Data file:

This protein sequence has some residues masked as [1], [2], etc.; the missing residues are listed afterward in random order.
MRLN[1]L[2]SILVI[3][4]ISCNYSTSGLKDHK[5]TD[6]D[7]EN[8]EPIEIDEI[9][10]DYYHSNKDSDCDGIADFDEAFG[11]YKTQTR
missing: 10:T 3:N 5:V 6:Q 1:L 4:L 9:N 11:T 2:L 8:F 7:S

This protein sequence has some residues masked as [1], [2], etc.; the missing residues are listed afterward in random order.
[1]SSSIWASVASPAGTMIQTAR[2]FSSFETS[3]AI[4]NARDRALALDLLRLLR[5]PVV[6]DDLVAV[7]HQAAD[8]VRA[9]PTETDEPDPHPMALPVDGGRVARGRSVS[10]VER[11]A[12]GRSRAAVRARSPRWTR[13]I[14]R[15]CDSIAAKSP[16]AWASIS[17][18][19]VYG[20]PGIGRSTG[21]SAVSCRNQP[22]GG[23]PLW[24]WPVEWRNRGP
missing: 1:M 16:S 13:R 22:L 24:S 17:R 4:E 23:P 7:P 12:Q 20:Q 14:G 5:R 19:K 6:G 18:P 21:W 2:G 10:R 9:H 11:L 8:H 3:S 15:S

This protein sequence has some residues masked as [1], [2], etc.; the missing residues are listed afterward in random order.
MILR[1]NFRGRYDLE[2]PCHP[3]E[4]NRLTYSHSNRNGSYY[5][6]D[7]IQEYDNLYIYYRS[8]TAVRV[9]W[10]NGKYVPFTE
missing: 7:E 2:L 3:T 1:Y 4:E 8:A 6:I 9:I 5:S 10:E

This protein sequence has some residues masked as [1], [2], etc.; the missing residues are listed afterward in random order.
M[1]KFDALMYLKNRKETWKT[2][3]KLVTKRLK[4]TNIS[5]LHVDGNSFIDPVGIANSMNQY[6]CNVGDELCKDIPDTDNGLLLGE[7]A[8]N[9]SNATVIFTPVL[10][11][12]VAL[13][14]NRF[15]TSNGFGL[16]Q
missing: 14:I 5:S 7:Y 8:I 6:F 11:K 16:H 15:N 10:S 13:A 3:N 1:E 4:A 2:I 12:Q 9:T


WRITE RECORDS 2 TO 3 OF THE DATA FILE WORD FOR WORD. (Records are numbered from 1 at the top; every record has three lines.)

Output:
This protein sequence has some residues masked as [1], [2], etc.; the missing residues are listed afterward in random order.
[1]SSSIWASVASPAGTMIQTAR[2]FSSFETS[3]AI[4]NARDRALALDLLRLLR[5]PVV[6]DDLVAV[7]HQAAD[8]VRA[9]PTETDEPDPHPMALPVDGGRVARGRSVS[10]VER[11]A[12]GRSRAAVRARSPRWTR[13]I[14]R[15]CDSIAAKSP[16]AWASIS[17][18][19]VYG[20]PGIGRSTG[21]SAVSCRNQP[22]GG[23]PLW[24]WPVEWRNRGP
missing: 1:M 16:S 13:R 22:L 24:S 17:R 4:E 23:P 7:P 12:Q 20:Q 14:G 5:R 19:K 6:G 18:P 21:W 2:G 10:R 9:H 11:L 8:H 3:S 15:S

This protein sequence has some residues masked as [1], [2], etc.; the missing residues are listed afterward in random order.
MILR[1]NFRGRYDLE[2]PCHP[3]E[4]NRLTYSHSNRNGSYY[5][6]D[7]IQEYDNLYIYYRS[8]TAVRV[9]W[10]NGKYVPFTE
missing: 7:E 2:L 3:T 1:Y 4:E 8:A 6:I 9:I 5:S 10:E